Risks Related to Our Dependence on Third Parties

 

We rely on third parties to conduct clinical trials for our product candidate. Any failure by a third party to meet its obligations with respect to the clinical development of our product candidate may delay or impair our ability to obtain regulatory approval for our product candidate.

 

We rely on academic institutions and private oncology centers to conduct and sponsor clinical trials relating to VAL-083. Our reliance on third parties to conduct clinical trials could, depending on the actions of such third parties, jeopardize the validity of the clinical data generated and adversely affect our ability to obtain marketing approval from the FDA or other applicable regulatory authorities.

 

36
 

 

Such clinical trial arrangements provide us with information rights with respect to the clinical data, including access to and the ability to use and reference the data, including for our own regulatory filings, resulting from the clinical trials. If investigators or institutions breach their obligations with respect to the clinical trials of our product candidate, or if the data proves to be inadequate, then our ability to design and conduct any future clinical trials may be adversely affected.

 

We rely, and expect to continue to rely, on third parties to conduct our clinical trials, and those third parties may not perform satisfactorily, including failing to meet deadlines for the completion of such trials.

 

We currently rely on third party clinical research organizations, or CROs, to conduct our clinical trials. We expect to continue to rely on third parties, such as CROs, clinical data management organizations, medical institutions and clinical investigators, to conduct our clinical trials. Our agreements with these third parties generally allow the third party to terminate the agreement at any time. If we are required to enter into alternative arrangements because of any such termination the introduction of our product candidates to market could be delayed.

 

Our reliance on these third parties for research and development activities will reduce our control over these activities but will not relieve us of our responsibilities. For example, we design our clinical trials and will remain responsible for ensuring that each of our clinical trials is conducted in accordance with the general investigational plan and protocols for the trial. Moreover, the FDA requires us to comply with standards, commonly referred to as good clinical practices, or GCPs, for conducting, recording and reporting the results of clinical trials to assure that data and reported results are credible and accurate and that the rights, integrity and confidentiality of trial participants are protected. Our reliance on third parties that we do not control does not relieve us of these responsibilities and requirements. We also are required to register ongoing clinical trials and post the results of completed clinical trials on a government-sponsored database, ClinicalTrials.gov, within specified timeframes. Failure to do so can result in fines, adverse publicity and civil and criminal sanctions.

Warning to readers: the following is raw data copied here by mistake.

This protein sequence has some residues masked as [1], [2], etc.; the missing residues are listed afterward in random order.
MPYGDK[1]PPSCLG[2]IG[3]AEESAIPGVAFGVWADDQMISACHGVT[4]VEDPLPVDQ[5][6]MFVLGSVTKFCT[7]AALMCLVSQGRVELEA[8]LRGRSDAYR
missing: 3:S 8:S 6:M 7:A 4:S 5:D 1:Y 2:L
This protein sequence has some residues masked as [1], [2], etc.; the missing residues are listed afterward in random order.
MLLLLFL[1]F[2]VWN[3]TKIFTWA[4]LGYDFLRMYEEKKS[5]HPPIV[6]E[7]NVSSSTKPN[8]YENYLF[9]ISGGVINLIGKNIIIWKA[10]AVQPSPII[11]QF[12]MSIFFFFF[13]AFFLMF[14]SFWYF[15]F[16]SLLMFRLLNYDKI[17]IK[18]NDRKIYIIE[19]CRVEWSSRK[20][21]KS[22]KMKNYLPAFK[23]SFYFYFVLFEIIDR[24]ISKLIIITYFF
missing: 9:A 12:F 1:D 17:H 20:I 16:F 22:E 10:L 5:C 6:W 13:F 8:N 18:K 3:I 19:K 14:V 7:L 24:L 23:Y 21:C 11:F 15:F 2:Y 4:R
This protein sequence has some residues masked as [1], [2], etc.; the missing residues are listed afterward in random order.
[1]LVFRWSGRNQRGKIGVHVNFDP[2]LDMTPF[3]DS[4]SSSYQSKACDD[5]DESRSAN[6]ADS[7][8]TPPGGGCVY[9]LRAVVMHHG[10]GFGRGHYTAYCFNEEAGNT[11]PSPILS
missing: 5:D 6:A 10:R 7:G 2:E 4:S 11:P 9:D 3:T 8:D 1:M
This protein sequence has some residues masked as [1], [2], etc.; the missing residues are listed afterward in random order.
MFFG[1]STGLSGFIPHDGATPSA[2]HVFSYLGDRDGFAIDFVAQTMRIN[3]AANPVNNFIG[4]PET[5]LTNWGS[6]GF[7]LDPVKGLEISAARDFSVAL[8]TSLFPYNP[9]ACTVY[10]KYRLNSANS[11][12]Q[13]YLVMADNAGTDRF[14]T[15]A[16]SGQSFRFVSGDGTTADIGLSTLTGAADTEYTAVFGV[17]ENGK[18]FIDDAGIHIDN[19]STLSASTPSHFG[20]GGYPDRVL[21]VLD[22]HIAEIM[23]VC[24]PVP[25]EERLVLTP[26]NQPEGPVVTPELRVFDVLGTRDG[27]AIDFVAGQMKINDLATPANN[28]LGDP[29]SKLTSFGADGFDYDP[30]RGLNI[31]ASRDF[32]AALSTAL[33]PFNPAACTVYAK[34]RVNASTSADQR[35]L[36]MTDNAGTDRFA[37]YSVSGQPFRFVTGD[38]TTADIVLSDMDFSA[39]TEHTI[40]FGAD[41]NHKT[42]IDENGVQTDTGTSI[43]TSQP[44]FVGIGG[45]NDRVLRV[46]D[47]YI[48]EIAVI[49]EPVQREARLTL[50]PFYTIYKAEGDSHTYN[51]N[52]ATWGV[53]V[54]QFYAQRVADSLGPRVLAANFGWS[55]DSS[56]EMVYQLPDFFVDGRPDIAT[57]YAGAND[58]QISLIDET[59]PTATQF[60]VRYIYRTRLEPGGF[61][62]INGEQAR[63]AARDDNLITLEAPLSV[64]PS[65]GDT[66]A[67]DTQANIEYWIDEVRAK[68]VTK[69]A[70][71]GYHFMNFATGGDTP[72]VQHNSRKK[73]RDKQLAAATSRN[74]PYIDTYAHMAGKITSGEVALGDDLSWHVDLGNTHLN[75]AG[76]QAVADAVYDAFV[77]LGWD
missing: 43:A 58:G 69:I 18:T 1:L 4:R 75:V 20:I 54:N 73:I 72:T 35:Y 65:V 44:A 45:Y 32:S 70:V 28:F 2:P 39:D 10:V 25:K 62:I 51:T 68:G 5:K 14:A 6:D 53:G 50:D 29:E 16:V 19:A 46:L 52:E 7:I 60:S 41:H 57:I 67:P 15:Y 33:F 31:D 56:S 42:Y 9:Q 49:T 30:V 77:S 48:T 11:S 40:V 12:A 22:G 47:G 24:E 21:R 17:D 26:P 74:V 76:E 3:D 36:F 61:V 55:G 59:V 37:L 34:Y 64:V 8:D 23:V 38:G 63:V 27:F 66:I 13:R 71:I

Furthermore, these third parties may also have relationships with other entities, some of which may be our competitors. If these third parties do not successfully carry out their contractual duties, meet expected deadlines or conduct our clinical trials in accordance with regulatory requirements or our stated protocols, we will not be able to obtain, or may be delayed in obtaining, marketing approvals for our product candidates and will not be able to, or may be delayed in our efforts to, successfully commercialize our product candidates.

 

We also expect to rely on other third parties to store and distribute drug supplies for our clinical trials. Any performance failure on the part of our distributors could delay clinical development or marketing approval of our product candidate or commercialization of our products, producing additional losses and depriving us of potential product revenue.

 

We may seek to enter into collaborations with third parties for the development and commercialization of our product candidate. If we fail to enter into such collaborations, or such collaborations are not successful, we may not be able to capitalize on the market potential of our product candidate.

 

We may seek third-party collaborators for development and commercialization of our product candidate. Our likely collaborators for any marketing, distribution, development, licensing or broader collaboration arrangements include large and mid-size pharmaceutical companies, regional and national pharmaceutical companies, non-profit organizations, government agencies, and biotechnology companies. We are currently party to a limited number of such arrangements and have limited control over the amount and timing of resources that our collaborators dedicate to the development or commercialization of our product candidate. Our ability to generate revenues from these arrangements will depend on our collaborators’ abilities to successfully perform the functions assigned to them in these arrangements.

 

Collaborations involving our product candidate currently pose, and will continue to pose, the following risks to us:

 

collaborators have significant discretion in determining the efforts and resources that they will apply to these collaborations;

 

collaborators may not pursue development and commercialization of our product candidate or may elect not to continue or renew development or commercialization programs based on preclinical or clinical trial results, changes in the collaborators’ strategic focus or available funding, or external factors such as an acquisition that diverts resources or creates competing priorities;